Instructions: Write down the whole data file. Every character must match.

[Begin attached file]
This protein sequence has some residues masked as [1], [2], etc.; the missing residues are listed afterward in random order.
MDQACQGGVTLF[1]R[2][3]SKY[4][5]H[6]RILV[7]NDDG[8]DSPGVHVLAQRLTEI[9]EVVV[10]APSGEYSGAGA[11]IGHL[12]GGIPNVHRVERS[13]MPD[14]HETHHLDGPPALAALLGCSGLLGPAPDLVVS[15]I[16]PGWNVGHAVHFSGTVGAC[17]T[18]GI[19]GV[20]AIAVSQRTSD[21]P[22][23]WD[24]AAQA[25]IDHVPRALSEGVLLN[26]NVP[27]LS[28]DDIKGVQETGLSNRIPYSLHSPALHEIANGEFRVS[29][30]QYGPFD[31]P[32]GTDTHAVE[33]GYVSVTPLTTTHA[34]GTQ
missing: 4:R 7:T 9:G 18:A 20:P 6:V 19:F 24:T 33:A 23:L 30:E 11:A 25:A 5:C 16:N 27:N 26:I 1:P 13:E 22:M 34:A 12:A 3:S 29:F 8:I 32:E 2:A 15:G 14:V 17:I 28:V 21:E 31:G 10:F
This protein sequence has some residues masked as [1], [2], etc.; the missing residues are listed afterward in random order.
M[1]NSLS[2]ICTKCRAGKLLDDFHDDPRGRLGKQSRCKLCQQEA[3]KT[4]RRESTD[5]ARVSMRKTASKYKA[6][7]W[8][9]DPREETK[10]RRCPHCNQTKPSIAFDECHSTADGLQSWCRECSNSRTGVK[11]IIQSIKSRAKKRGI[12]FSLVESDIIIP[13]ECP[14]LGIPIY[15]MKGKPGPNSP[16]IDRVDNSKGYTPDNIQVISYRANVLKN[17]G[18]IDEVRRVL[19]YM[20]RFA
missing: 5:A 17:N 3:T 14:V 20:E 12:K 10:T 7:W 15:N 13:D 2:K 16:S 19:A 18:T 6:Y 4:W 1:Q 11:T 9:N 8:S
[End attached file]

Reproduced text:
This protein sequence has some residues masked as [1], [2], etc.; the missing residues are listed afterward in random order.
MDQACQGGVTLF[1]R[2][3]SKY[4][5]H[6]RILV[7]NDDG[8]DSPGVHVLAQRLTEI[9]EVVV[10]APSGEYSGAGA[11]IGHL[12]GGIPNVHRVERS[13]MPD[14]HETHHLDGPPALAALLGCSGLLGPAPDLVVS[15]I[16]PGWNVGHAVHFSGTVGAC[17]T[18]GI[19]GV[20]AIAVSQRTSD[21]P[22][23]WD[24]AAQA[25]IDHVPRALSEGVLLN[26]NVP[27]LS[28]DDIKGVQETGLSNRIPYSLHSPALHEIANGEFRVS[29][30]QYGPFD[31]P[32]GTDTHAVE[33]GYVSVTPLTTTHA[34]GTQ
missing: 4:R 7:T 9:G 18:A 20:P 6:V 19:F 24:T 33:A 23:L 30:E 11:A 25:A 5:C 16:N 27:N 26:I 1:P 13:E 22:M 34:A 12:A 3:S 29:F 8:I 32:E 2:A 15:G 14:V 17:I 28:V 21:E 31:G 10:F
This protein sequence has some residues masked as [1], [2], etc.; the missing residues are listed afterward in random order.
M[1]NSLS[2]ICTKCRAGKLLDDFHDDPRGRLGKQSRCKLCQQEA[3]KT[4]RRESTD[5]ARVSMRKTASKYKA[6][7]W[8][9]DPREETK[10]RRCPHCNQTKPSIAFDECHSTADGLQSWCRECSNSRTGVK[11]IIQSIKSRAKKRGI[12]FSLVESDIIIP[13]ECP[14]LGIPIY[15]MKGKPGPNSP[16]IDRVDNSKGYTPDNIQVISYRANVLKN[17]G[18]IDEVRRVL[19]YM[20]RFA
missing: 5:A 17:N 3:T 14:V 20:E 12:K 10:T 7:W 15:N 13:D 2:K 16:S 19:A 18:T 6:Y 4:W 1:Q 11:T 9:N 8:S